Group of diverse body positive beautiful women on beige background, showing they have great skin health

Nourishing skin from within

We are all familiar with the saying ‘beauty comes from within’ and when it comes to our skin this couldn’t be more true. Healthy skin starts with optimal nutrition and with the skin being the largest organ, it has a great need for nourishment.

It is also the organ where signs of ageing, stress, and poor nutrition are perhaps most noticeable. A range of nutrients are needed for skin health which collectively nourish, feed, repair, provide structure and enrich the skin from the inside out and in this week’s blog we take a look at some of these important nutrients. We will also explore some of the factors that can negatively impact on our skin and some key principles to be mindful of.

First, a refresh on skin

The skin may appear to be a superficial covering, but it possesses multiple functions and exists in a constant state of renewal and repair, regenerating every few weeks or so. The skin also mirrors processes in the body and can be an excellent indicator of our overall health.

Many skin issues are often manifestations of certain disturbances within the body, which often relate to a lack of nutrients, and it is accepted that our nutritional status is important for skin health and appearance. Evidence of this is provided by the many vitamin deficiency diseases that result in significant disorders of the skin.3

Our skin has three main layers: the epidermis, the dermis, and the subcutaneous layers:

  1. The epidermis: the uppermost layer, which is responsible for many of the skin’s barrier functions. Keratin, for example, which is present in the stratified squamous epithelium of the skin, presents a formidable physical barrier to most microorganisms. In addition, it makes the skin resistant to bacterial enzymes, and toxins.1,2 The epidermis renews itself approximately every 28 days.
  2. The dermis: the middle layer, which gives the skin structure and contains the blood and lymph vessels that provide nutritive support for the epidermis. Much of the body’s water supply is stored within the dermis. The dermis is made of two layers of connective tissue that compose an interconnected mesh of elastin and collagenous fibres.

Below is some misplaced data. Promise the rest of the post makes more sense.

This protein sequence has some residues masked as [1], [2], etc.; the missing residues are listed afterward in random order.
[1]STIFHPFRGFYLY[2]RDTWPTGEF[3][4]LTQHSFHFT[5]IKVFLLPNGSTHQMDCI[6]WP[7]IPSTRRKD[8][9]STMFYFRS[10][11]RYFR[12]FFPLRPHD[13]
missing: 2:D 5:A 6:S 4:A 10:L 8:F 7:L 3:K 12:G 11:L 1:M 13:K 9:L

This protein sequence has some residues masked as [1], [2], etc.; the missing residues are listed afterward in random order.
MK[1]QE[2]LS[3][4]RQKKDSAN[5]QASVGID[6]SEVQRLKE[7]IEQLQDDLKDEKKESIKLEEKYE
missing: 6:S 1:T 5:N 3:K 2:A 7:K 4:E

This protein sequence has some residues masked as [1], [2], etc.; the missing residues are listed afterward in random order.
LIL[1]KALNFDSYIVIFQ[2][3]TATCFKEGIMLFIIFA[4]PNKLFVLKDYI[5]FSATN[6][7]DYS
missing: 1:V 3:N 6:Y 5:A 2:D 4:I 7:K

3. The hypodermis: the lower layer, also known as the subcutaneous. This layer stores energy and helps to provide insulation.

In a healthy state, these three layers fulfil a range of functions and require a constant flow of energy and nutrients. Functions include:

  • Providing immune defence
  • Harbouring free radical detoxifying enzymes and antioxidant molecules
  • Controlling thermoregulation
  • Preventing excessive water loss
  • Allowing sensory input
  • Enabling endocrine and metabolic mechanisms, such as the production of vitamin D

Importantly, skin that functions properly is usually aesthetically pleasing too—with a healthful appearance.

Skip to Key Takeaways

Factors affecting skin health include:


When regulated and under control, inflammation is a key component of our immune system. However, problems start to occur when inflammation is out of control and becomes chronic and systemic. From a skin perspective, too much inflammation can cause damage and destruction to the skin’s structural components, including collagen and elastin, thereby contributing to increased wrinkle formation and loss of firmness.

Drivers of inflammation include:

  • oxidative stress
  • poor diet/micronutrient deficiency
  • lifestyle factors such as smoking, excessive sun exposure and alcohol intake
  • microbiome disturbance/gut permeability


Glycation takes place when sugars form non-enzymatic bonds with proteins, nucleic acids, or lipids. This cross-linking produces glycotoxins called advanced glycation end products (AGEs). Although the formation of AGEs is a part of normal metabolism, if excessively high, they are highly oxidant harmful compounds that have been shown to cause oxidative stress, inflammation and accelerated ageing.1

The proteins in skin are prone to glycation. As the AGE molecules damage collagen and elastin, visible effects to the skin include a reduction in suppleness, wrinkles and loss of radiance. Factors that can increase glycation include:

  • high sugar consumption
  • high temperature processed foods
  • increased blood glucose levels (caused by factors such as stress, poor diet and insulin resistance) 

Oxidative stress